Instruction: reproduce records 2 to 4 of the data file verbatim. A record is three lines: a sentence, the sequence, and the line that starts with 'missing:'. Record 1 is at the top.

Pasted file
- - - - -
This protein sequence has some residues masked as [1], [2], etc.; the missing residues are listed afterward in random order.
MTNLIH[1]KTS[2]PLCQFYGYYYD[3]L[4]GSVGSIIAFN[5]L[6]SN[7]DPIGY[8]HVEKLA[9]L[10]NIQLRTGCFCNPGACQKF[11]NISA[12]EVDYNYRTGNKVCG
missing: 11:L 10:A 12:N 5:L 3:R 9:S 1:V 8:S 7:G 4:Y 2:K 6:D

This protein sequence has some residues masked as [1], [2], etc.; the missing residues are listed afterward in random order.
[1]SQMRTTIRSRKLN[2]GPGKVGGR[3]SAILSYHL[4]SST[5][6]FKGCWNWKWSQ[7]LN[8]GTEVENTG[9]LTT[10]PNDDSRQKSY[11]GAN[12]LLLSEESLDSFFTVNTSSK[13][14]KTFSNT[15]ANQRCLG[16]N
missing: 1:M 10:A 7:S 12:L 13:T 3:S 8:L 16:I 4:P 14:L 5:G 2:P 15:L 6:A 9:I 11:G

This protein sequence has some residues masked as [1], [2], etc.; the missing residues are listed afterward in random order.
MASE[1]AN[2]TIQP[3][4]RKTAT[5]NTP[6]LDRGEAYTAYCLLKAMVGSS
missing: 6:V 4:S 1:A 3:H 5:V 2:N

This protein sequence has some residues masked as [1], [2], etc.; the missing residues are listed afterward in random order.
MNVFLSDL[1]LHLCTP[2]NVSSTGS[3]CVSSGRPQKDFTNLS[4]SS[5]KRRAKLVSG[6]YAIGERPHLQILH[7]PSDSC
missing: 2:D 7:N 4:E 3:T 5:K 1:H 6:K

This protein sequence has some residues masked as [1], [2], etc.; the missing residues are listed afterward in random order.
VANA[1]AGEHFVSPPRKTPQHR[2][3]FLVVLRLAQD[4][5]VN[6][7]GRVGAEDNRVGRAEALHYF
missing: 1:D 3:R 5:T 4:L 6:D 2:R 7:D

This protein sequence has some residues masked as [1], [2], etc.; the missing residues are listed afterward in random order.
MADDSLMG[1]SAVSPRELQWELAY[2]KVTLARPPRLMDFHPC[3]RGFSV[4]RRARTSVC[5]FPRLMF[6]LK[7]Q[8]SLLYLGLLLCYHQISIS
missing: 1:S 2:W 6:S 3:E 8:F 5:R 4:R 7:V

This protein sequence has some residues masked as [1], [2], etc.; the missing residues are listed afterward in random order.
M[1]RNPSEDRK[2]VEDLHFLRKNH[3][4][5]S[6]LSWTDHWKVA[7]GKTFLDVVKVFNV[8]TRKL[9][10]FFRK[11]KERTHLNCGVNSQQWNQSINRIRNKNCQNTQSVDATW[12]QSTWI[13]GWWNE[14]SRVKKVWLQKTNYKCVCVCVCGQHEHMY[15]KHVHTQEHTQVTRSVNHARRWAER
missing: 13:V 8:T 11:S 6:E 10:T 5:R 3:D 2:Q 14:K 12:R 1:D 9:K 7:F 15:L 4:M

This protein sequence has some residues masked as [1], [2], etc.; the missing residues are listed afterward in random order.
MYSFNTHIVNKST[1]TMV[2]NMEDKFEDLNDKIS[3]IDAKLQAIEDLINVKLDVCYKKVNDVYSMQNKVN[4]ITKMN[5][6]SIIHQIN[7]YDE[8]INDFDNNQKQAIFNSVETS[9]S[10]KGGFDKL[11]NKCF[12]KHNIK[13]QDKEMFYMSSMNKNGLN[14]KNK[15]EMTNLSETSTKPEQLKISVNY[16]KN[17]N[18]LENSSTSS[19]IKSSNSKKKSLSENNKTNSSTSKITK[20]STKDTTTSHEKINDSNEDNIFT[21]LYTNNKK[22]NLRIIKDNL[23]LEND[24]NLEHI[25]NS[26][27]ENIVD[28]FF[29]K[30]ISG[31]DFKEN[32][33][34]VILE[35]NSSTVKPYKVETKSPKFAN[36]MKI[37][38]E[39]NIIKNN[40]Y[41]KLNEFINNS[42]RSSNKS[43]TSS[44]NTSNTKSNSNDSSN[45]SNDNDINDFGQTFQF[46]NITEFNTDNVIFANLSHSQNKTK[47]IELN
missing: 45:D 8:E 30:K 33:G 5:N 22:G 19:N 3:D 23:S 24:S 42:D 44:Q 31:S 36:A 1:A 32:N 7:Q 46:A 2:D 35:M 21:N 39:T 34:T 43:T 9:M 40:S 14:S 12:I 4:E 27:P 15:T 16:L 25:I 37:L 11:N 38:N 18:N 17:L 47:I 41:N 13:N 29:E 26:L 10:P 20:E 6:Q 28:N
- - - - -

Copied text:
This protein sequence has some residues masked as [1], [2], etc.; the missing residues are listed afterward in random order.
[1]SQMRTTIRSRKLN[2]GPGKVGGR[3]SAILSYHL[4]SST[5][6]FKGCWNWKWSQ[7]LN[8]GTEVENTG[9]LTT[10]PNDDSRQKSY[11]GAN[12]LLLSEESLDSFFTVNTSSK[13][14]KTFSNT[15]ANQRCLG[16]N
missing: 1:M 10:A 7:S 12:L 13:T 3:S 8:L 16:I 4:P 14:L 5:G 2:P 15:L 6:A 9:I 11:G

This protein sequence has some residues masked as [1], [2], etc.; the missing residues are listed afterward in random order.
MASE[1]AN[2]TIQP[3][4]RKTAT[5]NTP[6]LDRGEAYTAYCLLKAMVGSS
missing: 6:V 4:S 1:A 3:H 5:V 2:N

This protein sequence has some residues masked as [1], [2], etc.; the missing residues are listed afterward in random order.
MNVFLSDL[1]LHLCTP[2]NVSSTGS[3]CVSSGRPQKDFTNLS[4]SS[5]KRRAKLVSG[6]YAIGERPHLQILH[7]PSDSC
missing: 2:D 7:N 4:E 3:T 5:K 1:H 6:K